Provost Celestino Fernández Is Out And Professor Kalí Tal Is In At Revamped AIC
By Margaret Regan
ON TUESDAY, OCTOBER 14, fired Arizona International Campus professor Kalí Tal got her job back.
On Wednesday, October 15, founding AIC provost Celestino Fernández quit his.
Fernández, the man who dismissed Tal at the end of AIC's first academic year, announced he would return to the classroom after 15 years in university administration. The day before, UA Faculty President Jerry Hogle announced Tal has been fully reinstated as an employee at the UA. Tal will hold a UA research lectureship for the rest of the school year, and a teaching lectureship the following year. In 1999, she can return as a faculty member to AIC, which next summer will be brought back to the main campus.
"I'm very happy with the terms of the settlement," said Tal, a Yale-trained specialist in American Civilization. "I'm pleased to be re-appointed to the UA. I'm really looking forward to getting back to work, to re-focus my full attention to scholarship and teaching."
She declined to release further details of the settlement, which she negotiated with Hogle's help with the new UA president, Peter Likins.
Fernández said he'll quit as head of the embattled school at the end of his current contract, June 30, 1998. He'll teach in the UA Sociology Department, where he's a full professor. As provost at the no-tenure AIC, he held onto his own tenure, an action that was much criticized. It's unclear how much of his administrative salary he'll be able to keep. He currently earns $132,901, far more than the average sociology paycheck of $83,500.
Fernández's decision to quit came in the middle of a wave of criticism of his leadership. In his announcement, he said he's leaving because, "I am ready for a change and I truly believe that Arizona International is ready for a change as well."
Though Hogle said the Tal settlement "resolves several issues stemming from the start-up of the UA's AIC," Fernández offered no apologies or confession of errors. In fact, he took the opportunity to lambaste his critics.
"It is regrettable that the critics of Arizona International, including some regents and legislators, have not taken the time to visit the campus to examine first-hand the academic program and to talk with students and professors and other personnel," he wrote. "It appears that they have found it more convenient to espouse opinions based on fabricated images not grounded in fact."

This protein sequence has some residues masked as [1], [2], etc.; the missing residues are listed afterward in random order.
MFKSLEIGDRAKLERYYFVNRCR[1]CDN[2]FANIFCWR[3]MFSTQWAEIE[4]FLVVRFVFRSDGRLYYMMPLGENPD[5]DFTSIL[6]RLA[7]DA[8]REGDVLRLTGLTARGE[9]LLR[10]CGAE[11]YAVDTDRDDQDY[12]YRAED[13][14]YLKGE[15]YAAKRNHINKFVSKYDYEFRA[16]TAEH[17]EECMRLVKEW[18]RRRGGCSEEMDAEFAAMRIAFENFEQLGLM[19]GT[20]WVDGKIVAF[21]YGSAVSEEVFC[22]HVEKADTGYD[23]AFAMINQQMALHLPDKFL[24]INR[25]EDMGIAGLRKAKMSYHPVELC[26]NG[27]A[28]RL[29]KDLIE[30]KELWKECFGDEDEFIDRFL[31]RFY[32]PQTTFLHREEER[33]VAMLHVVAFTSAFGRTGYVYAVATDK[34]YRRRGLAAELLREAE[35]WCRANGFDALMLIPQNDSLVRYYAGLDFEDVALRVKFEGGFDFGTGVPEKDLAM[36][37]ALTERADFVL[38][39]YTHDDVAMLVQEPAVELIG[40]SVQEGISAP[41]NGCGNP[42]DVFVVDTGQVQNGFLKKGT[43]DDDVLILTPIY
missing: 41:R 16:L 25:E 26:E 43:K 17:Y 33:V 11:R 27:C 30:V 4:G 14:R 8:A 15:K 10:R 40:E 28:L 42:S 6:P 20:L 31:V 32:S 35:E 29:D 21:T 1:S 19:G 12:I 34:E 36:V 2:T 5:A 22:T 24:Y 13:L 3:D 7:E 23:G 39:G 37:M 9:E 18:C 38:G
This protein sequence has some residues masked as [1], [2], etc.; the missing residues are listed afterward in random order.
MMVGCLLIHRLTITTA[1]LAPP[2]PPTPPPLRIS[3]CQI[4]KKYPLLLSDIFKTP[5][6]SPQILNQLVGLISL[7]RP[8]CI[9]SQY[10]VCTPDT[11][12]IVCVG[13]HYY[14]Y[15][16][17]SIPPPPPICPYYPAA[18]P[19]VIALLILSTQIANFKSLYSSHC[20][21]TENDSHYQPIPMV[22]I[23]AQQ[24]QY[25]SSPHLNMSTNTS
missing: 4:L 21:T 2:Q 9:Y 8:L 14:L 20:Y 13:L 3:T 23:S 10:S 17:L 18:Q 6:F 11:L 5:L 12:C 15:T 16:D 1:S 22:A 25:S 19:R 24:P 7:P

Tal declined to comment on the resignation of the man who last spring seemed to have brought her academic career to a halt. A highly rated teacher, Tal said last summer that she believed Fernández got rid of her because of her outspokenness, a charge that raised questions about academic freedom on the fledging campus.
The settlement repudiates many of the procedures Fernández developed to run the tiny eastside school. Hogle pointedly notes that henceforward "Tal will be subject to normal peer-review procedures." AIC's impending move, he writes, "will include a thorough assessment of personnel policies and procedures there, including issues of academic freedom and due process."
And Likins' reinstatement of Tal overturns the judgment of his predecessor, Manuel Pacheco, who held that Fernández had the right to dismiss Tal without explanation at the end of the first year of her renewable contract.
Likins' own announcement praised Fernández for his "outstanding and truly dedicated service." He said he'd asked Fernández to stay on at the revamped AIC as dean, a position below his current title of provost. Fernández declined the offer.
Likins took over the UA presidency October 1 and has moved quickly to quell the controversies that have stymied AIC since its inception. Before he arrived, he helped formulate the plan to move AIC back to the main campus, in one stroke physically removing AIC from its remote location and putting its operation in line with usual university procedures. He negotiated the settlement with Tal, whose plight had attracted negative attention in the national scholarly press and among scholars in her field. And with the resignation of Fernández, AIC lost a highly visible lightning rod for criticism.
The new president reiterated his support for AIC, promising it a protected "incubation" period on the main campus. Professors on fixed-term contracts--apparently without tenure--will teach at AIC, he said. If it's successful, it will spin off as an independent college in three to five years. If not, after five years it will be absorbed into the UA.
At least one student who left AIC over the Tal dismissal and Fernández's leadership said he may rejoin the school next year.
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